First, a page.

Initiative 1351 on the current ballot is an irresponsible, self-serving, budget bashing measure that exploits a soft spot with voters while hiding the enormous, untenable price they will be forced to pay. Worse, the research suggests all that expense and sacrifice will bring little or no improvement in the education of their children. Nothing.
How does the city of Wenatchee regularly receive focused citizen input on a variety of city issues? The city of Wenatchee has nine citizen advisory boards that are appointed by the City Council and have volunteer members that meet regularly and provide input and advisory opinions to the City Council reflecting their perspective on issues that affect the city. These advisory boards are:
I do not worry about Ebola. It all looks scary with those poor people dying in Africa and all the horrible suffering, but I do not worry about it. The experts in communicable disease tell us that everything’s fine, that my chance of contracting Ebola is less than being stuck by lightning three times during my lunch break Friday. You can’t catch it except when an infected person shows symptoms, like fever, and even then you only get it through contact with their contaminated bodily fluids, like blood and vomit ...
Wretched excess by government can be beneficial if it startles people into wholesome disgust and deepened distrust, and prompts judicial rebukes that enlarge freedom. So let’s hope the Federal Communications Commission embraces the formal petition inciting it to deny licenses to broadcasters who use the word “Redskins” when reporting on the Washington Redskins.
I just finished reading complete text of Initiative 594. This is a terribly written, unnecessary law that won’t solve any problems but will create lots of them. It is well funded however, but grassroots opposition should win over money any day.
A strong local hospital providing essential emergency care and basic hospital services is important for the health and well-being of all of us living in the Chelan Valley. Unfortunately, the maintenance and repair of our hospital largely has been neglected in recent years as the hospital commissioners focused on rationalizing a new hospital. In the last five years over $7 million, including $4.1 million for land, has been spent on “future hospital construction” (from annual audit reports). Now the hospital commissioners are asking us to approve a $19 million, 30-year ...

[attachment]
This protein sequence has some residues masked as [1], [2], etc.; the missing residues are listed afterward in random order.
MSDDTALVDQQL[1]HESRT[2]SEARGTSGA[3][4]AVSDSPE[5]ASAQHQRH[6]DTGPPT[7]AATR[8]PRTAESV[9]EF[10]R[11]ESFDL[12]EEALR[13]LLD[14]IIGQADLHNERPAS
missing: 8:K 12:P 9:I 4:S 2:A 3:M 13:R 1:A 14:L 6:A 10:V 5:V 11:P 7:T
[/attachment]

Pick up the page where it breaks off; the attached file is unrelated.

It was an exceptionally beautiful autumn day on our stretch of the Columbia Friday. The river just kept rolling along at 76,000 cubic feet per second. On shore, orchardists and workers were busy harvesting the last of a record apple crop. Coho and chinook salmon were still arriving by the hundreds, adding to the more than 786,000 salmon that had passed Rock Island since spring. Boaters were enjoying the fine weather. Appreciative people strolled on the shoreline trails. All was right with the world.
During the 1944 Warsaw uprising, Stalin ordered the advancing Red Army to stop at the outskirts of the city while the Nazis, for 63 days, annihilated the non-Communist Polish partisans. Only then did Stalin take Warsaw.
A group of civic leaders from the Wenatchee Valley met this week to talk about the possibility of entering a contest to be named one of America’s Best Communities, a program launched by Frontier Communications.
NEWARK, N.J. — Gov. Chris Christie could be forgiven if he had chips on both shoulders as big as those shoulders. This year, the first of his second term, has been overshadowed by often partisan investigations, more protracted than productive, of the involvement of several of his former aides — he fired them — in the closing of some access lanes to the George Washington Bridge.
Monday is Indigenous Peoples Day in Seattle. The Seattle City Council has voted to celebrate on the second Monday of October the former inhabitants of the shores of what European descendents called Elliott Bay, which lies on a body of water named for a British naval officer, in a city whose name is a rather awkward anglo-phoneticization of a 19th century Duwamish leader’s name, which some say might be better spelled Si’ahl, for a more accurate pronunciation.